Our photo session went well, including some rather ace trailer maneuvering. (Both Robins might disagree, but I’m sure I never actually hit the rock, and their frantic yelling and arm waving were more of a distraction than anything else.) After chasing the dog around a bit—she and photographer Robin got on famously, though she seemed to think his camera was an object of evil that needed to be barked at and possibly eaten—we tip-toed through the dirt back to the main highway.
As we started to climb the Panamint Range, the Discovery finally began to show vague signs of realization that it was dragging a ton and a half of Airstream in its wake. Gasoline engines never let you forget you’re towing a trailer, but diesels make it hard to remember. The diesel Discovery is rated to tow 7,716 pounds, and although I’d be hesitant to tow a much longer trailer (the Discovery’s short wheelbase would be a stability concern), I have no doubt it can haul that kind of weight up the hills. Our average fuel consumption was 21 mpg, pretty friggin’ incredible considering we had a trailer in tow. That gave us a cruising range of roughly 450 miles, perfect for Death Valley, where those “Last Chance Fuel” signs really mean something.
A smorgasbord of bad surfaces started with washboards that I feared would vibrate the Discovery to pieces. I crept along, hoping that the cacophony of rattles were from our luggage and not bits that were bolted to the chassis.
The sun was low in the sky by the time we entered Death Valley proper. Our original plan had been to camp in the middle of nowhere, but finding the perfect bit of nowhere in the dark struck me as a phenomenally bad idea, so we stopped at the first campground we saw. This turned out to be a good idea, as converting the Basecamp for night use was a lot more work than expected.
First, everything on the seats—and in our case, that meant everything we brought—needed to be chucked outside, followed by the couch cushions. The table legs must be changed out for shorter ones (the shortened tables support the bed), the benches opened and folded out, and the cushions rearranged to form a bed. “I don’t know how you’re supposed to do this in the rain,” my wife said. We decided the optional patio tent ($1,500), which attaches to the side of the trailer, is a must-have.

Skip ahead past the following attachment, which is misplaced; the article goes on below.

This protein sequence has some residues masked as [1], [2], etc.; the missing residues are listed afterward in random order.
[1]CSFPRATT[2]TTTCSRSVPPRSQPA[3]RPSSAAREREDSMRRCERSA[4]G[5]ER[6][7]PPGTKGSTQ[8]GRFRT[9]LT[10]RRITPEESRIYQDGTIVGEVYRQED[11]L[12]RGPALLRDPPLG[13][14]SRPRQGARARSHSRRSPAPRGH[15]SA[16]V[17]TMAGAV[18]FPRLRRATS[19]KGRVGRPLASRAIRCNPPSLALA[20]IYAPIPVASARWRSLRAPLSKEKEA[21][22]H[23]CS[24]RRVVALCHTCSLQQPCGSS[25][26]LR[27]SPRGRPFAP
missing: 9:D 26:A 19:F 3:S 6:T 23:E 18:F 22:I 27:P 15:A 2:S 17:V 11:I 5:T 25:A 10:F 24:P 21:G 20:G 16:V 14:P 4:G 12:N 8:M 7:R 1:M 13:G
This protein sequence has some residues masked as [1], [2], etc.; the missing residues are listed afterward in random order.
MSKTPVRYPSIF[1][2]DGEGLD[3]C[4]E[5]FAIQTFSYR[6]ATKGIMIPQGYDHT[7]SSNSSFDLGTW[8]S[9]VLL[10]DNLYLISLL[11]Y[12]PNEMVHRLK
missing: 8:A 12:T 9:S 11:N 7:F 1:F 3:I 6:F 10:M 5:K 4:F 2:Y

The cushions are about as thick as prison mattresses and slightly less forgiving, a problem we solved with a $20 air mattress. This left gaps between the rectangular mattress and the rounded walls, but that was OK. They proved useful for glasses, e-readers, and the like—the Basecamp doesn’t have any bedside storage.
The next morning brought a fantastic view of the mountains through the Basecamp’s panoramic front windows and a knock on the door from photog Robin, who spent the night at a nearby hotel. (Two people and a dog is the Basecamp’s limit, unless you’re very, very friendly.) We unhooked the trailer, left wife Robin and Lexi behind to sleep in, and headed down Cottonwood Canyon Road, a smorgasbord of bad surfaces starting with washboards that I feared would vibrate the Discovery to pieces. I crept along, hoping that the cacophony of rattles were from our luggage and not bits that were supposed to be bolted to the chassis.
“The ride might smooth out if you go faster,” Robin suggested.
“How much faster?” I asked.
“I dunno,” he said. “Try 60.”
Washboard soon gave way to sand, and I eagerly spun the Land Rover’s Terrain Response dial to the sand setting. Did it work? I have no idea. The scientific approach would have been to stop and see how much traction we had, but if the Discovery did get stuck, I’d get the triple play of a long walk, an embarrassing phone call, and an irate photographer. Instead, I kept up my speed, and the Rover easily floated over the sand.